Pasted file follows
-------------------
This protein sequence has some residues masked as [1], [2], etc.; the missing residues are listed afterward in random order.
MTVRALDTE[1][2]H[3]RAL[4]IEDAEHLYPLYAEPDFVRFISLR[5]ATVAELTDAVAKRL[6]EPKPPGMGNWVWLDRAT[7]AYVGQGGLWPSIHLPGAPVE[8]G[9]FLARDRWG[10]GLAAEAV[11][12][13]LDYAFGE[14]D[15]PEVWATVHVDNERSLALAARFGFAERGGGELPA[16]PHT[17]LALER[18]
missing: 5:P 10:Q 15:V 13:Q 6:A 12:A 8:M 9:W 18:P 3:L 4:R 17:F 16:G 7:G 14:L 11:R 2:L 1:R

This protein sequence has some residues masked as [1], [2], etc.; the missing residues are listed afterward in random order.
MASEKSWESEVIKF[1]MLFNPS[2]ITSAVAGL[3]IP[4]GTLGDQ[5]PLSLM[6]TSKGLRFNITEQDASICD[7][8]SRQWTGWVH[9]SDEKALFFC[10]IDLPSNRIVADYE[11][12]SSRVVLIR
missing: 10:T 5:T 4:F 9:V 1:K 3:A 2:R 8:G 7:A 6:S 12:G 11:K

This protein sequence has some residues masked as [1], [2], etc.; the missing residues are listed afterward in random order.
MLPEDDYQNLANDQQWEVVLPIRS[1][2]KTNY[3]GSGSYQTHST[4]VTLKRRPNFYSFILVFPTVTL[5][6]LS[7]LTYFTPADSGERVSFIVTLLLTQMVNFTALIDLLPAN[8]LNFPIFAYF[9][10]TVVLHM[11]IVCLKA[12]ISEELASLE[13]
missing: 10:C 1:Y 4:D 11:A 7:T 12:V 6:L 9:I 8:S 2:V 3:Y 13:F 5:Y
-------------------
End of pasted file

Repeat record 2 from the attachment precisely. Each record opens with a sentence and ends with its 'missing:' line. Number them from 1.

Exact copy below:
This protein sequence has some residues masked as [1], [2], etc.; the missing residues are listed afterward in random order.
MASEKSWESEVIKF[1]MLFNPS[2]ITSAVAGL[3]IP[4]GTLGDQ[5]PLSLM[6]TSKGLRFNITEQDASICD[7][8]SRQWTGWVH[9]SDEKALFFC[10]IDLPSNRIVADYE[11][12]SSRVVLIR
missing: 10:T 5:T 4:F 9:V 1:K 3:A 2:R 8:G 7:A 6:S 12:G 11:K